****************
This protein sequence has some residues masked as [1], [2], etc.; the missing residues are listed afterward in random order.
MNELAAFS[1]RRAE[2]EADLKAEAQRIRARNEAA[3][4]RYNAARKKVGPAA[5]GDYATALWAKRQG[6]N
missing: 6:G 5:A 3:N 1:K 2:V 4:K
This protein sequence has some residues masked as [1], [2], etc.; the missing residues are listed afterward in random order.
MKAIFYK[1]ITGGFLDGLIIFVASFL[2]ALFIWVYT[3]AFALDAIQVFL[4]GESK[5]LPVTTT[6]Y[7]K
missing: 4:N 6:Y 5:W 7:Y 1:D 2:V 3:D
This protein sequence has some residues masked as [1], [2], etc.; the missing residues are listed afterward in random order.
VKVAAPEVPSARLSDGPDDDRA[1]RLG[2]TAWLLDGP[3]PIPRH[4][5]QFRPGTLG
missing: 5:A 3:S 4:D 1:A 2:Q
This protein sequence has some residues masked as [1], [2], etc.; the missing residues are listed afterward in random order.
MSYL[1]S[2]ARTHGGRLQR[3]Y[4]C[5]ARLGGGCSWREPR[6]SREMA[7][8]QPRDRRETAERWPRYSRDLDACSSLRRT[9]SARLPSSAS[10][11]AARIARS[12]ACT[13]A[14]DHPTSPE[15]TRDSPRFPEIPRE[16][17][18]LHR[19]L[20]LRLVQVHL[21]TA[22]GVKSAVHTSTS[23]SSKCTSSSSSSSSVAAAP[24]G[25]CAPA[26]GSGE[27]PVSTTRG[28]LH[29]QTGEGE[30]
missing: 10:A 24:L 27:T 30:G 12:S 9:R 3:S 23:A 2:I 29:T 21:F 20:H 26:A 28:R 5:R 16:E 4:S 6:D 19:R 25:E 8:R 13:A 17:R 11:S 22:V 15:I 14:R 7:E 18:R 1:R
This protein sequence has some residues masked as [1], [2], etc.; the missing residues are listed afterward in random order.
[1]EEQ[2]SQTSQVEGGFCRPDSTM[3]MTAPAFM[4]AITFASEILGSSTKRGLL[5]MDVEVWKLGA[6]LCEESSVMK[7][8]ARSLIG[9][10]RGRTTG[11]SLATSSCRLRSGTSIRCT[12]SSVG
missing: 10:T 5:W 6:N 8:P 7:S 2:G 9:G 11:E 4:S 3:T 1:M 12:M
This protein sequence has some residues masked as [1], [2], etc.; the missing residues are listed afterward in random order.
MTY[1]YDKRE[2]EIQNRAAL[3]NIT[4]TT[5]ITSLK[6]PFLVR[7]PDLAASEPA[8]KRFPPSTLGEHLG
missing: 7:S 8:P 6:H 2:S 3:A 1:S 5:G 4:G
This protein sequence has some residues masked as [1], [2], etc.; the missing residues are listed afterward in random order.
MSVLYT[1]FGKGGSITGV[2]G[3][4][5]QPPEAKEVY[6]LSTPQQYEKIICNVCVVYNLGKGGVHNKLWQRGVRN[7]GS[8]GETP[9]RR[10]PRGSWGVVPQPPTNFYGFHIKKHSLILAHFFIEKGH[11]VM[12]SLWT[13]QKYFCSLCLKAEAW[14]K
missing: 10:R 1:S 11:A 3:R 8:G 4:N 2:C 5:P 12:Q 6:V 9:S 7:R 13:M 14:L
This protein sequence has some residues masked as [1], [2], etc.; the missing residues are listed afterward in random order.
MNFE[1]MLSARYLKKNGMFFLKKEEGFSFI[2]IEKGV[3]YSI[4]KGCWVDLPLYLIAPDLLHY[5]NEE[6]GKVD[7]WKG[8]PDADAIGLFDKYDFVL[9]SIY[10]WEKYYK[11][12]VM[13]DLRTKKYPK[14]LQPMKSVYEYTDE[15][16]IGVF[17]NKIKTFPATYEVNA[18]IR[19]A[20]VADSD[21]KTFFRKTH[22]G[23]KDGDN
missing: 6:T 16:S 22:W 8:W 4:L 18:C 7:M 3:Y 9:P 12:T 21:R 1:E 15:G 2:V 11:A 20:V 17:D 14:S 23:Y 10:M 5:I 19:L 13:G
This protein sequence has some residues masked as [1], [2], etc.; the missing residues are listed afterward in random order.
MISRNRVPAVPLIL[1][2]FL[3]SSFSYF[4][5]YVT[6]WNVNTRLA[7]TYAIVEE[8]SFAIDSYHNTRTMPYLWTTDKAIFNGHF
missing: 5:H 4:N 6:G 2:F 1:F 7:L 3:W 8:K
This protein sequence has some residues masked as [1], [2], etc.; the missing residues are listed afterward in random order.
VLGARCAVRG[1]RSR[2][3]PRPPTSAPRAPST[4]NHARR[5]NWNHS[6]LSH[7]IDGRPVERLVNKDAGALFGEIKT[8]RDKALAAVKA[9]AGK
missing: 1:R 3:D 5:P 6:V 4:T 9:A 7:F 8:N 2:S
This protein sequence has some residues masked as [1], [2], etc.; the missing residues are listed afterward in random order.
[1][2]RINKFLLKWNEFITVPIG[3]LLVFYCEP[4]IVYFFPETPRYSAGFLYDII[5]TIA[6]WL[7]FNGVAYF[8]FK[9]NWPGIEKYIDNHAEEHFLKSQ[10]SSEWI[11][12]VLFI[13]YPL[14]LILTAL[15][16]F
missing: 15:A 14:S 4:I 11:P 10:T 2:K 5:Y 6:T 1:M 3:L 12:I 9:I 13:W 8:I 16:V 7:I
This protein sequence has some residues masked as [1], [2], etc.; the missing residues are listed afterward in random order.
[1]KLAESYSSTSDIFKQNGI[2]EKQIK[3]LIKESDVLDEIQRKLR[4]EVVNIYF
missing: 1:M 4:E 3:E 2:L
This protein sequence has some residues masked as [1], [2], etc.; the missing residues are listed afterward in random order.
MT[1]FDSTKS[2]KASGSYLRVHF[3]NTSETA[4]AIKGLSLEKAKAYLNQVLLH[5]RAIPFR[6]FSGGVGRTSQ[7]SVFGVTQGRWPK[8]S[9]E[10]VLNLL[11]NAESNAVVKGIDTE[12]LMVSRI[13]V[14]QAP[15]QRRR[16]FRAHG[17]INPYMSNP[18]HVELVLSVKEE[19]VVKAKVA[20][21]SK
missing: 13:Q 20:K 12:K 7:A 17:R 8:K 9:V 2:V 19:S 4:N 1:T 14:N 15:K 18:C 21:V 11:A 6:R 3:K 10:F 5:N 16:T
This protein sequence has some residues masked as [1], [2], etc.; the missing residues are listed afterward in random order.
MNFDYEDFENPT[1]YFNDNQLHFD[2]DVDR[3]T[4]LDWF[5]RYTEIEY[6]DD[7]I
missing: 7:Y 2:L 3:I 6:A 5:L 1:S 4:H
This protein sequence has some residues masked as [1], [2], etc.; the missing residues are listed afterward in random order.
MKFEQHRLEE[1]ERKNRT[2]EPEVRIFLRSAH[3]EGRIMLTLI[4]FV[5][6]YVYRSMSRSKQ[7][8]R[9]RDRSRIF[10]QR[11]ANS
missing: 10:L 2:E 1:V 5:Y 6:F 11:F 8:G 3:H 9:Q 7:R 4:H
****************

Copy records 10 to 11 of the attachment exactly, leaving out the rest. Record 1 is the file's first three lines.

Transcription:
This protein sequence has some residues masked as [1], [2], etc.; the missing residues are listed afterward in random order.
VLGARCAVRG[1]RSR[2][3]PRPPTSAPRAPST[4]NHARR[5]NWNHS[6]LSH[7]IDGRPVERLVNKDAGALFGEIKT[8]RDKALAAVKA[9]AGK
missing: 1:R 3:D 5:P 6:V 4:T 9:A 7:F 8:N 2:S
This protein sequence has some residues masked as [1], [2], etc.; the missing residues are listed afterward in random order.
[1][2]RINKFLLKWNEFITVPIG[3]LLVFYCEP[4]IVYFFPETPRYSAGFLYDII[5]TIA[6]WL[7]FNGVAYF[8]FK[9]NWPGIEKYIDNHAEEHFLKSQ[10]SSEWI[11][12]VLFI[13]YPL[14]LILTAL[15][16]F
missing: 15:A 14:S 4:I 11:P 10:T 2:K 5:Y 6:T 1:M 3:L 12:I 9:I 13:W 8:I 16:V 7:I